Yemen, 'Amran, 21 April 2016  In Yemen, millions of people are on the brink of famine. The lack of immediate and unhindered access to people who urgently need food assistance – compounded by a shortage of funding – means that famine is a possibility for millions of people, mostly women and children who are already hungry in this war-torn country.  Almost 14.4 million people in Yemen are food insecure. This includes more than seven million people in desperate need of food assistance; that is one in five of the country’s population. Yemen has one of the highest rates of child malnutrition in the world and now an estimated 1 in 5 people are “severely food insecure” and in urgent need of food assistance.  The nutrition situation continues to deteriorate. According to WFP market analysis, prices of food items spiked in September as a result of the escalation of the conflict. The national average price of wheat flour last month was 55 percent higher compared to the pre-crisis period.   Humanitarian organizations need to be able to move freely and safely to provide assistance to reach all those in urgent need before they fall deeper into crisis.  In March, WFP reached a total of over 3 million people in 17 governorates with emergency food assistance. Nine of those governorates are in the grip of severe food insecurity at ‘Emergency’ level – one step below famine on the five-point Integrated Food Security Phase Classification (IPC) scale.  In the Photo: an employee checks cards as people wait to receive WFP food rations outside a center for food distribution in 'Amran.  Photo: WFP/Asmaa Waguih
YEM_20160421_W....JPG
5525 x 3659 px 194.91 x 129.08 cm 12232.00 kb
 
Yemen, 'Amran, 21 April 2016  In Yemen, millions of people are on the brink of famine. The lack of immediate and unhindered access to people who urgently need food assistance – compounded by a shortage of funding – means that famine is a possibility for millions of people, mostly women and children who are already hungry in this war-torn country.  Almost 14.4 million people in Yemen are food insecure. This includes more than seven million people in desperate need of food assistance; that is one in five of the country’s population. Yemen has one of the highest rates of child malnutrition in the world and now an estimated 1 in 5 people are “severely food insecure” and in urgent need of food assistance.  The nutrition situation continues to deteriorate. According to WFP market analysis, prices of food items spiked in September as a result of the escalation of the conflict. The national average price of wheat flour last month was 55 percent higher compared to the pre-crisis period.   Humanitarian organizations need to be able to move freely and safely to provide assistance to reach all those in urgent need before they fall deeper into crisis.  In March, WFP reached a total of over 3 million people in 17 governorates with emergency food assistance. Nine of those governorates are in the grip of severe food insecurity at ‘Emergency’ level – one step below famine on the five-point Integrated Food Security Phase Classification (IPC) scale.  In the Photo: an employee checks cards as people wait to receive WFP food rations outside a center for food distribution in 'Amran.  Photo: WFP/Asmaa Waguih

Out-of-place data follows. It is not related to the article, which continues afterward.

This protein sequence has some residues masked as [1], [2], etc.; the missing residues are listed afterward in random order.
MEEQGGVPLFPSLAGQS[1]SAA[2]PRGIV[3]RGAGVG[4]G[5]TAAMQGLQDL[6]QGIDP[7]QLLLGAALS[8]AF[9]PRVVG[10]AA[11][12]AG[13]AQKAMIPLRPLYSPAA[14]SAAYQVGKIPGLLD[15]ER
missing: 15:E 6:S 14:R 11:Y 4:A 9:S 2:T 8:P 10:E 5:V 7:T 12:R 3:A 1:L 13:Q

YEM_20160421_W....JPG
5529 x 3647 px 195.05 x 128.66 cm 8350.00 kb